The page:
There has been a bunch of takes on responsive data tables since I first published about it.
The idea of the original was to abandon the grid layout of the table and make each cell its own line. Each of those lines is labeled with a pseudo element. This creates a much taller table, requiring more vertical scrolling, but does not require horizontal scrolling. It’s easier to browse the data without losing the context of what’s what. The downside is that you might lose the context of data comparison since you no longer see cells of data right next to other cells of that type.
Mobifreaks published a very similar idea, which uses the same layout change and pseudo element labeling. They used HTML5 data-* attributes for the labeling, which removes the need to have custom CSS for different tables. I don’t buy into the SEO part, but the code is good.
Derek Pennycuff took the original and applied the “mobile first” concept. Instead of starting with table markup it starts with definition list markup, then forces it into a table layout when the screen is large enough to accommodate it. While I love the thinking here, I’m not sure I like what it takes to get it done. The markup is much heavier and (ironically) I don’t think it’s semantic. Tabular data should be marked up as a table. I think the philosophy behind “mobile first” is keeping things simple and lighter by default and heavier and more complex for larger screens. This demo starts out and stays heavy.
Drew Dyksterhouse made a demo that calculates where the table should break by measuring if the table has become wider than the screen, then saving that breakpoint for efficiency.
Scott Jehl cooked up two clever ideas. One was to build a chart from the data in the table. In this demo, it’s pie chart that is much narrower than the complete data table and thus more suitable for small screens.
Pretty cool, but clearly all tables can’t be converted into charts. I’d also argue a data table and a chart are pretty different things. If you are going to go through the trouble of making a chart, it would probably be good to show that to the larger screen as well as it provides context in a useful alternative way. Or at least have an option to see it.
Scott’s other idea focuses on the problem that large data tables can stretch out the width of a parent container beyond what a small screen is capable of displaying. So to prevent this, a media query is used to hide the table on small screens, replaced with a small mock-table and a link to view the full table.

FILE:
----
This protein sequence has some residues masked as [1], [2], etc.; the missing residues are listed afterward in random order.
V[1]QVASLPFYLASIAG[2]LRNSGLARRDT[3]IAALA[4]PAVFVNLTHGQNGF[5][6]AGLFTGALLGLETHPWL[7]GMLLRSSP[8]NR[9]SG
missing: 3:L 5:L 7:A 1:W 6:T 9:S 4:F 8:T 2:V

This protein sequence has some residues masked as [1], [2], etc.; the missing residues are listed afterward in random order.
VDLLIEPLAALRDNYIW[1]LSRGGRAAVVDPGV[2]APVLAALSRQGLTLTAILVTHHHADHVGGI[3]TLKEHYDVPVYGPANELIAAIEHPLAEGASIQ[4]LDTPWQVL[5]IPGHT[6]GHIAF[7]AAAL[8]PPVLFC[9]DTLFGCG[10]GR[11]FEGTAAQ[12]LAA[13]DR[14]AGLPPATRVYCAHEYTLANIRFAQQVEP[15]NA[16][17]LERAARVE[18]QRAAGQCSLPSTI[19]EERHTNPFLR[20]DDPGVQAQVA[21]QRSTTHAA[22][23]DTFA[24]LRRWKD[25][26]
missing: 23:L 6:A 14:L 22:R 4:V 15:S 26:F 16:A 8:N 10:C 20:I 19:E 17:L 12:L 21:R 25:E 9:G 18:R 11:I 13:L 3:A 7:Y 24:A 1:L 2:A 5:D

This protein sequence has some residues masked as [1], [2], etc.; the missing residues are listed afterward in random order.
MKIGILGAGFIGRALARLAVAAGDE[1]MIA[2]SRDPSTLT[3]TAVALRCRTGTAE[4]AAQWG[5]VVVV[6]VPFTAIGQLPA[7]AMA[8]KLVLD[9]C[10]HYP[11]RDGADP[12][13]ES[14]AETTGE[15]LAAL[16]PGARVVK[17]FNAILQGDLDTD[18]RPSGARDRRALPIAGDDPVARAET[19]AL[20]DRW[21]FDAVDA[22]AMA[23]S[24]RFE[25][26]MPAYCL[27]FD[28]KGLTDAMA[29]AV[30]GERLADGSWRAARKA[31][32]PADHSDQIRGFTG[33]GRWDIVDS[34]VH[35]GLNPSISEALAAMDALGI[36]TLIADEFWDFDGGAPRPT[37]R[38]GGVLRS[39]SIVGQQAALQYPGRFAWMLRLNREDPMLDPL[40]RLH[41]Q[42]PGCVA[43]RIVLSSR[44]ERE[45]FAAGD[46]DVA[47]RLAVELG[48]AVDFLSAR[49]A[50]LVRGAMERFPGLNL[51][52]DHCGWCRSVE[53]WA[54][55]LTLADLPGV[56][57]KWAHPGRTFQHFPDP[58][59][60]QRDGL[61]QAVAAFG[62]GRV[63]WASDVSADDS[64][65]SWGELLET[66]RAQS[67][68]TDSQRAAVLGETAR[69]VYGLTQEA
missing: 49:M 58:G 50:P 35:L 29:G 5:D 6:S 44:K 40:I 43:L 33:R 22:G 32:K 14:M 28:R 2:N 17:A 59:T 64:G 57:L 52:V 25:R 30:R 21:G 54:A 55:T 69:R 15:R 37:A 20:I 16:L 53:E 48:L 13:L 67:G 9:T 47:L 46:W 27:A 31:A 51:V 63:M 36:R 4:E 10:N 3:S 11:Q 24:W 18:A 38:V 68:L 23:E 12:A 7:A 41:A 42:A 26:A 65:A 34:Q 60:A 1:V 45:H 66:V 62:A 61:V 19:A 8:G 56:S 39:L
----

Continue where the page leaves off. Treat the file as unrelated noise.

Stewart Curry had the idea of just hiding less important columns for smaller screens. One of people’s earliest gripes of mobile-specific sites was that just because they are on a mobile device doesn’t mean they deserve a less-than-full experience than a user with a larger screen (especially since these devices are totally capable of maneuvering around “full” sites).
I think Stewart was on to something though. Using small screens to focus information to the most important things is great, it just shouldn’t lock away information with no recourse. Maggie Costello Wachs of Filament Group also had the idea of hiding non-essential columns on smaller screens, but also providing a dropdown menu where you can re-enable them if you wish (which you can get to see with horizontal scrolling).
David Bushell also tackled the idea of not altering the basic table format, but still solving the “too wide” problem. His concept flips the table on it’s side and applies
overflow-x: auto to the
tbody meaning the data cells can scroll left and right if it breaks out of a small screen, but you still always see the headers (as if they were fixed position).
Brad Czerniak has an idea he calls Rainbow Tables where on smaller screens the grid structure of the table is abandoned and the data cells are squished into each other as tight as they will go, while still being a “row”. Then instead of the data be identified by which column it is in, the data is color-coded to match a key.
Update May 26, 2012: Zurb has a new technique they’ve published. It is focused on having the left-most column be sort of the “key” column. On wide screens, it’s just a normal column. On small screens, it becomes fixed/sticky to the left and the rest of the columns can scroll. This allows for row-to-row comparison.
Here’s some more that have cropped up:
- Filament Group combined several of the very best patterns together into a “A group of plugins for responsive tables” called Tablesaw.
Also, Jason Grigsby has an article on choosing a solution based on what the user would want to do with the table.